But only in the example you gave. Try doing it by eye for this list...

 

Quote:

19
29
23
9
32
36
47
28
41
13
7
29
18
31
40
17
32
16
31
21
10
13
7
38
9
28
35
12
43
17
34
26
20
29
8
14
9
44
8
28

 

Now try it with the attached file!

 

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#1 Hardware Problem? https://www.avrfreaks.net/forum/...

#2 Hardware Problem? Read AVR042.

#3 All grounds are not created equal

#4 Have you proved your chip is running at xxMHz?

#5 "If you think you need floating point to solve the problem then you don't understand the problem. If you really do need floating point then you have a problem you do not understand."

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Using sledgehammer to crack nut approach...

 

 

;-)

 

(my duplicates appear to have duplicates!!)

 

and just in case anyone cares:

int data[] = {
19, 29, 23, 9, 32, 36, 47, 28, 41, 13, 7, 29, 18, 31, 40, 17, 32, 16, 31, 21, 10, 13, 7, 38, 9, 28, 35, 12, 43, 17, 34, 26, 20, 29, 8, 14, 9, 44, 8, 28
};

int main(void) {
    int size = sizeof(data) / sizeof(int);
    for (int i = 0; i < size; i++) {
        for (int j = i + 1; j < size; j++) {
            if (data[i] == data[j]) {
                printf("%d is duplicated\n", data[i]);
            }
        }
    }
}

 

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I guess that OP should tell us what actually needs to be solved!

what to do with duplicates (mark , print , delete(or mark as a repeat) , (print)how many times )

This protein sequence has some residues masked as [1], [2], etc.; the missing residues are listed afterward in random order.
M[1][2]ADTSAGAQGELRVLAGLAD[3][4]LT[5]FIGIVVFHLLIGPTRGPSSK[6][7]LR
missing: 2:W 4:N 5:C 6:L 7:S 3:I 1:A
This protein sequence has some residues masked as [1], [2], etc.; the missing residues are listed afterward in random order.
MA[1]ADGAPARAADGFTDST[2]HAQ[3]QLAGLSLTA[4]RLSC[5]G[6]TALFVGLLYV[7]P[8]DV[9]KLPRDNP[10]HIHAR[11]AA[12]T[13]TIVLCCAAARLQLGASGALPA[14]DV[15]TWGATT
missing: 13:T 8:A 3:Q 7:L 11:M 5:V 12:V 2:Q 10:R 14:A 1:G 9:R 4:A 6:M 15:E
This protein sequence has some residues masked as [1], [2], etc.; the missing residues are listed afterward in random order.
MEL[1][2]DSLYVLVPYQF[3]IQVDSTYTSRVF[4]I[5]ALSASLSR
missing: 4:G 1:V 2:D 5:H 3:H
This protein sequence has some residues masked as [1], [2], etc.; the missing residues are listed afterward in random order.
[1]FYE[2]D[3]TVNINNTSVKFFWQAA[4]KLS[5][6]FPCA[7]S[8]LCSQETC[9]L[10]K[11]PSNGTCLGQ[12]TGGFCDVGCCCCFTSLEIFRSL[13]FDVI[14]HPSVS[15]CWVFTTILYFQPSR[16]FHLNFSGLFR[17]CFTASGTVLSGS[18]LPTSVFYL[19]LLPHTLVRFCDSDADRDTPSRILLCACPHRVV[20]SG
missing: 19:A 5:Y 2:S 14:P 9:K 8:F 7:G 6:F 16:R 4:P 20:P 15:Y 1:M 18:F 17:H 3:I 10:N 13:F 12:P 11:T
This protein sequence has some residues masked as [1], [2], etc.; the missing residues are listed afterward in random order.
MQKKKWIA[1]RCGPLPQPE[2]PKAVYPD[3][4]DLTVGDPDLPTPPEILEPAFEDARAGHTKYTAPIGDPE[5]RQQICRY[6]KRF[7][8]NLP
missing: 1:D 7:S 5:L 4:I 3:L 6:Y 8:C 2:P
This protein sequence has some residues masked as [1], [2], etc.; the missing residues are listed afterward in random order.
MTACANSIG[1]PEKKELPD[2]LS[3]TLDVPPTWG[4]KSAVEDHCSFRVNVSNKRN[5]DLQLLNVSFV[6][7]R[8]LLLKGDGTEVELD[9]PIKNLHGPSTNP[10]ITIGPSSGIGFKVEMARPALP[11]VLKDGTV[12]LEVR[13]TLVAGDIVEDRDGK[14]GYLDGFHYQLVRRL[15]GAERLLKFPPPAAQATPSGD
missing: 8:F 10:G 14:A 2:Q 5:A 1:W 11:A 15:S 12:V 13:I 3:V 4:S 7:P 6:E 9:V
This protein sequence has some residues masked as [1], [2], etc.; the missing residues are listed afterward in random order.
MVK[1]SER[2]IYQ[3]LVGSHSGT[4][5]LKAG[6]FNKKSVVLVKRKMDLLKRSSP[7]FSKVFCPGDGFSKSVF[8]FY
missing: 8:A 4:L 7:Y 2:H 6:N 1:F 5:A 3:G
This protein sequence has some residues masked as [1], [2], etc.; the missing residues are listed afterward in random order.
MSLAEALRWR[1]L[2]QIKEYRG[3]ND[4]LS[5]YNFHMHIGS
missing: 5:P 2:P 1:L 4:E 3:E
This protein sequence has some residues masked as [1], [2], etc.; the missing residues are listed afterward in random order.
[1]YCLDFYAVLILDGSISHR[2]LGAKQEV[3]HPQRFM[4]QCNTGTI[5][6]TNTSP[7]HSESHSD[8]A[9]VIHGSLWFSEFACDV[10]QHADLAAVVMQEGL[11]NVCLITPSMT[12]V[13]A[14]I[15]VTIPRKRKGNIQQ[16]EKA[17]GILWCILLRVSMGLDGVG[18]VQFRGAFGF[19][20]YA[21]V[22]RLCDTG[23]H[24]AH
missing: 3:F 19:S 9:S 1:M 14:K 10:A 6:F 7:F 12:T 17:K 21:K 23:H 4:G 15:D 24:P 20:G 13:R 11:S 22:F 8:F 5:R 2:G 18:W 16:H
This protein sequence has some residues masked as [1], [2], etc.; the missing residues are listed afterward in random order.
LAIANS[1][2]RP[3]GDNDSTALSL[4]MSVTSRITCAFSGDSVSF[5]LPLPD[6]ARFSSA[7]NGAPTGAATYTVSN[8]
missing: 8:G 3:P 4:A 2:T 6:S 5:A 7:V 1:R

size compared to amount of memory (needed speed )(can the data be sorted to save memory)

 

If speed don't matter #22 is the simple solution ;)

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Here's my counting version for Brian's data:

int data[] = {
19, 29, 23, 9, 32, 36, 47, 28, 41, 13, 7, 29, 18, 31, 40, 17, 32, 16, 31, 21, 10, 13, 7, 38, 9, 28, 35, 12, 43, 17, 34, 26, 20, 29, 8, 14, 9, 44, 8, 28
};

int counts[45];

int main(void) {
    int size = sizeof(data) / sizeof(int);
    for (int i = 0; i < size; i++) {
        counts[data[i]]++;
    }
    for (int i = 0; i < 45; i++) {
        printf("%d occurs %d times %s\n", i, counts[i], counts[i] > 1 ? "so duplicated" : "");
    }
}

which gives:

 

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It's important to distinguish between solving a specific, well-defined problem, and solving a general class of problems. Sometimes it's expedient to produce a 'quick and dirty' fix. Good engineers/programmers know the difference, and when to expend time, money, blood, sweat, tears, ...

 

Finding the duplicates in your first list using a specific computer is a very narrow problem, and a narrow solution may suffice (ceteris paribus).

Extending this to all possible lists, values and ranges on any computer is a much more general problem.

 

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Boy oh boy how I detest C++ compared to Python. This was far harder than I think it should have been but here is one that dynamically builds a list and counts the numbers as it seems them...

#include <vector>
#include <algorithm>

int testdata[] = {
19, 29, 23, 9, 32, 36, 47, 28, 41, 13, 7, 29, 18, 31, 40, 17, 32, 16, 31, 21, 10, 13, 7, 38, 9, 28, 35, 12, 43, 17, 34, 26, 20, 29, 8, 14, 9, 44, 8, 28
};

using namespace std;

vector<pair<int, int>> values;

struct Compare {
    int n;
    Compare(int m) :n(m) {}
    bool operator()(pair <int, int> p) {
        return n == p.first;
    }
};

int main(void) {
    int size = sizeof(testdata) / sizeof(int);
    for (int i = 0; i < size; i++) {

        auto it = std::find_if(values.begin(), values.end(), Compare(testdata[i]));
        if (it != values.end()) {
            values.at(distance(values.begin(), it)).second = values.at(distance(values.begin(), it)).second + 1;
        }
        else {
            values.push_back(make_pair(testdata[i], 1)); // create a new vector entry with count = 1
        }
    }
    for (int i = 0; i < values.size(); i++) {